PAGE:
Enlightenment Now is out, so there goes my weekend….

Steven Pinker’s Enlightenment Now: The Case for Reason, Science, Humanism, and Progress is now out. I plan on reading it this weekend front to back.

Over the past few years, it’s not a secret that I’ve become more skeptical of the possibilities for humanism and progress. The case for reason and science are obviously clear, but that’s because reason and science aren’t fundamentally normative issues. Humanism and progress are grounded in norms.

Of course, I’ve long been more and more partial to the Scottish Enlightenment, which is more conservative and cautious than that of the French. In the current year, I’m a conservative liberal. But I am gloomy on the prospects for liberalism in the near term future.

Seth Largo distills may of my core intuitions:

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2 thoughts on “Enlightenment Now is out, so there goes my weekend….

  1. I’ve been thinking about this is terms of cities.

    Looking at how Americans digest Rome, I’ve come to realize on some level they can’t digest it — it is just too ancient and even with technology they view it as a burden rather than bonus.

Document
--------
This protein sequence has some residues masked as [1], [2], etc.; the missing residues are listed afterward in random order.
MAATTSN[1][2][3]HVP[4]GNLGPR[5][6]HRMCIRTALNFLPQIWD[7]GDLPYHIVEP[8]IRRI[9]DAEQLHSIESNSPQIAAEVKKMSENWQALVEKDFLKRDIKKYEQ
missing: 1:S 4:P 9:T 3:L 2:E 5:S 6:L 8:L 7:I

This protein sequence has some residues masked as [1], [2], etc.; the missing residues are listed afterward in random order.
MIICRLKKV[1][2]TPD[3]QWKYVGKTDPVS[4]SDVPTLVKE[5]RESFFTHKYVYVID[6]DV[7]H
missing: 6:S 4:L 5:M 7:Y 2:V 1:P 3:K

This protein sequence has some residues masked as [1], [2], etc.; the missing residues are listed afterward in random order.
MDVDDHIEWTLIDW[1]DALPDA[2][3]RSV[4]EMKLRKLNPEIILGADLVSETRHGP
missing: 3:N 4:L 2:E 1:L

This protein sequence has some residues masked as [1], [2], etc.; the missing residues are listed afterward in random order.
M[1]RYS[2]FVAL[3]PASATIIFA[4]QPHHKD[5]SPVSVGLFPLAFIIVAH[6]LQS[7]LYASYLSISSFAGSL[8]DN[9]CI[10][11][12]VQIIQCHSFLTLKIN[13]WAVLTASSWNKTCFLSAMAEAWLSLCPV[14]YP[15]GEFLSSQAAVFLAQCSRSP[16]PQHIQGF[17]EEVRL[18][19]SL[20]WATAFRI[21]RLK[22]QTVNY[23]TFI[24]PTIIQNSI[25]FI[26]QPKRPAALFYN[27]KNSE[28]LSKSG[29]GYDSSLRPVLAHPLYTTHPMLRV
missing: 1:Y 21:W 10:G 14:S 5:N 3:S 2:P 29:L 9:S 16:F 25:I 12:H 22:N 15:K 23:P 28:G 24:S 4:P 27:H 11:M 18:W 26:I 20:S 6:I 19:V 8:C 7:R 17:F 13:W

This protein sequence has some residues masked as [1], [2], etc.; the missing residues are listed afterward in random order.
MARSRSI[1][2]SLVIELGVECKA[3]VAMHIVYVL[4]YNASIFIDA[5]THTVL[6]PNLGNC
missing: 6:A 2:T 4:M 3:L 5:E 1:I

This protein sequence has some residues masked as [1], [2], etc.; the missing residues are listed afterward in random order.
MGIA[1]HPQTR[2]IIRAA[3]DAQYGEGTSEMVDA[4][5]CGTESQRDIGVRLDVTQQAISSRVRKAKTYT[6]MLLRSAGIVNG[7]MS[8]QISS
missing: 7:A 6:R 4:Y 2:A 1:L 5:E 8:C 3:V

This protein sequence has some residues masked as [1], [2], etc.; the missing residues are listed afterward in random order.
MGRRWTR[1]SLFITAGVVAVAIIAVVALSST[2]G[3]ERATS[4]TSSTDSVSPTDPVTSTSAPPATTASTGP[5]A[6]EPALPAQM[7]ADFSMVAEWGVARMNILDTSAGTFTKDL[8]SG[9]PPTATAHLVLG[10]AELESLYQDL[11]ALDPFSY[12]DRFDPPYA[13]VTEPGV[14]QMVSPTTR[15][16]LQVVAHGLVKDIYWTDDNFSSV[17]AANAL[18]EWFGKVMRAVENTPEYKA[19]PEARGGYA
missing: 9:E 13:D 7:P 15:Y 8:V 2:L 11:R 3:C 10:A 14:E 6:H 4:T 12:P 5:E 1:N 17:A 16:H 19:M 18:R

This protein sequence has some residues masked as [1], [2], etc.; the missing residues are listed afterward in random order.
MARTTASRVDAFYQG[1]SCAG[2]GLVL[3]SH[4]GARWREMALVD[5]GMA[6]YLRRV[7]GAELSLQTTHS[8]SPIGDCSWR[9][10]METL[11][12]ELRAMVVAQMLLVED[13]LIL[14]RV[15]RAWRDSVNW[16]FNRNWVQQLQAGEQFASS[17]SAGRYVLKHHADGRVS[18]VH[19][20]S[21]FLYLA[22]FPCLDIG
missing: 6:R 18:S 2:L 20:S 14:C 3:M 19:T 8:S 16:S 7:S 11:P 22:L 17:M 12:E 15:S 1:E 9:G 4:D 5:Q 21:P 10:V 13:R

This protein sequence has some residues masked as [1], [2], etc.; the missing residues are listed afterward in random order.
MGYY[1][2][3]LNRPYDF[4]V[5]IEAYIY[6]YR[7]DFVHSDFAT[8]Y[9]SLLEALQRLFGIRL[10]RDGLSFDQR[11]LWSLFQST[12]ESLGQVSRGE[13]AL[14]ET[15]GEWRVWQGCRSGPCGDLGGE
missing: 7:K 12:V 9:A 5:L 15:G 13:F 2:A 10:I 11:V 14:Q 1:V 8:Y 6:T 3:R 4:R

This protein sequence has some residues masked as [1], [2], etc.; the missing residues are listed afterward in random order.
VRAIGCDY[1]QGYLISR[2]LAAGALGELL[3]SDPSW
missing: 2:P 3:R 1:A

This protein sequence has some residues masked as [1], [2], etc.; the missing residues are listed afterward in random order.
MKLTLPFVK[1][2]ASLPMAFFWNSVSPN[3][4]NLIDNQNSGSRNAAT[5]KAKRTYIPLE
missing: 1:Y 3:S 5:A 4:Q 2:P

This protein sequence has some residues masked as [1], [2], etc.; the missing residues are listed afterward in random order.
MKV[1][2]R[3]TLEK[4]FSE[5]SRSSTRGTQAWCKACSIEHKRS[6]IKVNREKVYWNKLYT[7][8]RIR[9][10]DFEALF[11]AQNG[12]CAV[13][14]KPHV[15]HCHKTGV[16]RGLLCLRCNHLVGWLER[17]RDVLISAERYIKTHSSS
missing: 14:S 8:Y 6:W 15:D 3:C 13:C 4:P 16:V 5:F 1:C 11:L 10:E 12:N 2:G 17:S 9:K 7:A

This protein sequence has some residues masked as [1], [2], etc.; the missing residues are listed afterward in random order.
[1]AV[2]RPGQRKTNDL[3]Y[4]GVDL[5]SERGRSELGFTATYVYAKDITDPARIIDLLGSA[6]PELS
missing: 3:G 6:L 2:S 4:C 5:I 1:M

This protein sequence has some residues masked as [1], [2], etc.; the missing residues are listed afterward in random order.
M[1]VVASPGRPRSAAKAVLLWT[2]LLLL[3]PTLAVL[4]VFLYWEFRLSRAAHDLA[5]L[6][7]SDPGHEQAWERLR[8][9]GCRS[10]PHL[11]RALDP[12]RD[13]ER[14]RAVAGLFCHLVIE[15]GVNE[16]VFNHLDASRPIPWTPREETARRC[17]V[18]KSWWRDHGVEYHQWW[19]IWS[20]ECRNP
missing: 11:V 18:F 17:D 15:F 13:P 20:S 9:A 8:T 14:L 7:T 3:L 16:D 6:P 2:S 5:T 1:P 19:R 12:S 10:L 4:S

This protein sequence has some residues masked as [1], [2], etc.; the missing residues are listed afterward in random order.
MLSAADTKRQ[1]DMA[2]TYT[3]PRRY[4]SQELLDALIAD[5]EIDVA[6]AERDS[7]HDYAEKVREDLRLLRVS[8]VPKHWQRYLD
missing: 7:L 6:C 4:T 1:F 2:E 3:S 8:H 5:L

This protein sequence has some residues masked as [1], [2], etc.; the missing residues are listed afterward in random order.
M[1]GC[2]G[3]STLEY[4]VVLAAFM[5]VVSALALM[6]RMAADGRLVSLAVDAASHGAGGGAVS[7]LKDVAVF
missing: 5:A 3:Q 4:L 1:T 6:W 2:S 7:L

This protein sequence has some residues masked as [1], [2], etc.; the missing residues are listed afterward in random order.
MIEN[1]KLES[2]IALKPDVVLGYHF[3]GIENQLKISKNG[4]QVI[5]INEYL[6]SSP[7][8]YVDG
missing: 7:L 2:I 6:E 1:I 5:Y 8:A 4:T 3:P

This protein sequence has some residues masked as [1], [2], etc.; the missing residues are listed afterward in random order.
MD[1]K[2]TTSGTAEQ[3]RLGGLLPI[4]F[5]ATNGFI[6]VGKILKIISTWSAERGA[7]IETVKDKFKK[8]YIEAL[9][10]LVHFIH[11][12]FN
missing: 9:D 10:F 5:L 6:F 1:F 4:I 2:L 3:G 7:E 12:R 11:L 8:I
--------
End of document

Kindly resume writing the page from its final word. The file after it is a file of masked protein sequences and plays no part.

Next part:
Get it see what you can get out. Too close to the third world.

    Romans may have the same view but have no shame about living in a more 19th or 20th century part of the metro area and enjoying that technology has mastered the city.

    So it is a matter of perspective.

    Take Dhaka, or Manilla, or Jakarta, and we are waiting for the technology to come so we can master those 21st century cities. Not there yet.

    The alternative to technology is social order, which is the “anglo-american” solution to urbanity — living in a a city means a thousands rules constraining your freedom.

    I mean, urine is sterile and I should be able to piss where I want. Or if I want to have a cow in my urban backyard I should be able to.

    Western cities are the opposite of libertarian thought.

    Maybe technology would free western cities as well. Uber, as an example, does open up car transport in cities to people who can’t afford it. It also makes the streets a nightmare. I say that as someone who uses it and despises what it does.

    So my answer so far is no, technology isn’t the answer, shared rules are. AT least with urban planning.

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  2. I’ve concluded that the moral arc of humanity tends toward progress, but that it is a continuous, nowhere differentiable curve.

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